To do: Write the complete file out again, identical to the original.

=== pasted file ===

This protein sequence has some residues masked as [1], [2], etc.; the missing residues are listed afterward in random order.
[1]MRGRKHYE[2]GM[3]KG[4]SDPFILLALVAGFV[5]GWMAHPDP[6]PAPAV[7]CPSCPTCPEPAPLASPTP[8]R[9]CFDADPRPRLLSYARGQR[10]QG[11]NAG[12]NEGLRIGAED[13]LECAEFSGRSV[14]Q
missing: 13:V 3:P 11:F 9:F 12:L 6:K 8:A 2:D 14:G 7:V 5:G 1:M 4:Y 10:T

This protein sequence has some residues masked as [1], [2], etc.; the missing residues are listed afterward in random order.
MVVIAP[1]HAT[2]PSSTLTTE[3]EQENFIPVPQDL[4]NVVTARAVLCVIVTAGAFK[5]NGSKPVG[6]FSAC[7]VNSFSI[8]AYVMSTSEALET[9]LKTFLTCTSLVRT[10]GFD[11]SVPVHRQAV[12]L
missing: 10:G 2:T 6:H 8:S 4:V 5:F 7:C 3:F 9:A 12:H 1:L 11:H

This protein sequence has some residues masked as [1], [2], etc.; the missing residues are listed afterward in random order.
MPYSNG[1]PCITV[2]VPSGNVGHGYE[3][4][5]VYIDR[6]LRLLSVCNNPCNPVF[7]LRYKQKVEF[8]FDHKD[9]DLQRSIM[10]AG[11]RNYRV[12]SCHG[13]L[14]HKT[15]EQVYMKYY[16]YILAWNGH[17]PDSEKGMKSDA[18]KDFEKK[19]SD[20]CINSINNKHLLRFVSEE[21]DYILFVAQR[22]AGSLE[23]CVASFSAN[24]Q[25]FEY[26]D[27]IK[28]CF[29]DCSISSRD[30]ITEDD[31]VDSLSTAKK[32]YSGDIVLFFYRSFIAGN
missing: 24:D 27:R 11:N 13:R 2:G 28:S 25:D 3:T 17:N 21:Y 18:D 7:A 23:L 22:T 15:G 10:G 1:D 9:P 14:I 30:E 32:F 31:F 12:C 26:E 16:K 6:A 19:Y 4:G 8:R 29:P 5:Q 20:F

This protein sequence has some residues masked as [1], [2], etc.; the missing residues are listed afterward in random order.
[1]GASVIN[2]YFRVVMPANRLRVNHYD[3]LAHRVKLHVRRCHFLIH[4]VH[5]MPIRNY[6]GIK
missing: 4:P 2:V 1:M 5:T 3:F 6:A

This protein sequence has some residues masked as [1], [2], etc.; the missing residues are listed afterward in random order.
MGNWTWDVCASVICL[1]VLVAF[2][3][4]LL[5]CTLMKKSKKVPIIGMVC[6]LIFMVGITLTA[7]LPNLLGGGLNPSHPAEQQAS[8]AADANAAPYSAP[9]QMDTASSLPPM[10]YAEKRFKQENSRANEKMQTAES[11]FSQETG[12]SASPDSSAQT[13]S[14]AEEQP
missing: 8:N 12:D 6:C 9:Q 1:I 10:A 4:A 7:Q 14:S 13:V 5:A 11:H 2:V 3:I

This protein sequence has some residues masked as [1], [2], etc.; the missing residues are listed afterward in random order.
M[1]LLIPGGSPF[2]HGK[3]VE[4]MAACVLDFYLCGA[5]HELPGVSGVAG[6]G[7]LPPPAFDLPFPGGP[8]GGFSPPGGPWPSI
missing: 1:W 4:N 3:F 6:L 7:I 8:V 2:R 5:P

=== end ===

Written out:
This protein sequence has some residues masked as [1], [2], etc.; the missing residues are listed afterward in random order.
[1]MRGRKHYE[2]GM[3]KG[4]SDPFILLALVAGFV[5]GWMAHPDP[6]PAPAV[7]CPSCPTCPEPAPLASPTP[8]R[9]CFDADPRPRLLSYARGQR[10]QG[11]NAG[12]NEGLRIGAED[13]LECAEFSGRSV[14]Q
missing: 13:V 3:P 11:F 9:F 12:L 6:K 8:A 2:D 14:G 7:V 5:G 1:M 4:Y 10:T

This protein sequence has some residues masked as [1], [2], etc.; the missing residues are listed afterward in random order.
MVVIAP[1]HAT[2]PSSTLTTE[3]EQENFIPVPQDL[4]NVVTARAVLCVIVTAGAFK[5]NGSKPVG[6]FSAC[7]VNSFSI[8]AYVMSTSEALET[9]LKTFLTCTSLVRT[10]GFD[11]SVPVHRQAV[12]L
missing: 10:G 2:T 6:H 8:S 4:V 5:F 7:C 3:F 9:A 12:H 1:L 11:H

This protein sequence has some residues masked as [1], [2], etc.; the missing residues are listed afterward in random order.
MPYSNG[1]PCITV[2]VPSGNVGHGYE[3][4][5]VYIDR[6]LRLLSVCNNPCNPVF[7]LRYKQKVEF[8]FDHKD[9]DLQRSIM[10]AG[11]RNYRV[12]SCHG[13]L[14]HKT[15]EQVYMKYY[16]YILAWNGH[17]PDSEKGMKSDA[18]KDFEKK[19]SD[20]CINSINNKHLLRFVSEE[21]DYILFVAQR[22]AGSLE[23]CVASFSAN[24]Q[25]FEY[26]D[27]IK[28]CF[29]DCSISSRD[30]ITEDD[31]VDSLSTAKK[32]YSGDIVLFFYRSFIAGN
missing: 24:D 27:R 11:N 13:R 2:G 28:S 25:D 3:T 17:N 21:Y 18:D 7:A 23:L 22:T 15:G 10:G 1:D 9:P 14:I 30:E 32:F 31:F 12:C 26:E 16:K 6:A 19:Y 4:G 8:R 29:P 5:Q 20:F

This protein sequence has some residues masked as [1], [2], etc.; the missing residues are listed afterward in random order.
[1]GASVIN[2]YFRVVMPANRLRVNHYD[3]LAHRVKLHVRRCHFLIH[4]VH[5]MPIRNY[6]GIK
missing: 4:P 2:V 1:M 5:T 3:F 6:A

This protein sequence has some residues masked as [1], [2], etc.; the missing residues are listed afterward in random order.
MGNWTWDVCASVICL[1]VLVAF[2][3][4]LL[5]CTLMKKSKKVPIIGMVC[6]LIFMVGITLTA[7]LPNLLGGGLNPSHPAEQQAS[8]AADANAAPYSAP[9]QMDTASSLPPM[10]YAEKRFKQENSRANEKMQTAES[11]FSQETG[12]SASPDSSAQT[13]S[14]AEEQP
missing: 8:N 12:D 6:C 9:Q 1:I 10:A 4:A 7:Q 14:S 13:V 5:A 11:H 2:V 3:I

This protein sequence has some residues masked as [1], [2], etc.; the missing residues are listed afterward in random order.
M[1]LLIPGGSPF[2]HGK[3]VE[4]MAACVLDFYLCGA[5]HELPGVSGVAG[6]G[7]LPPPAFDLPFPGGP[8]GGFSPPGGPWPSI
missing: 1:W 4:N 3:F 6:L 7:I 8:V 2:R 5:P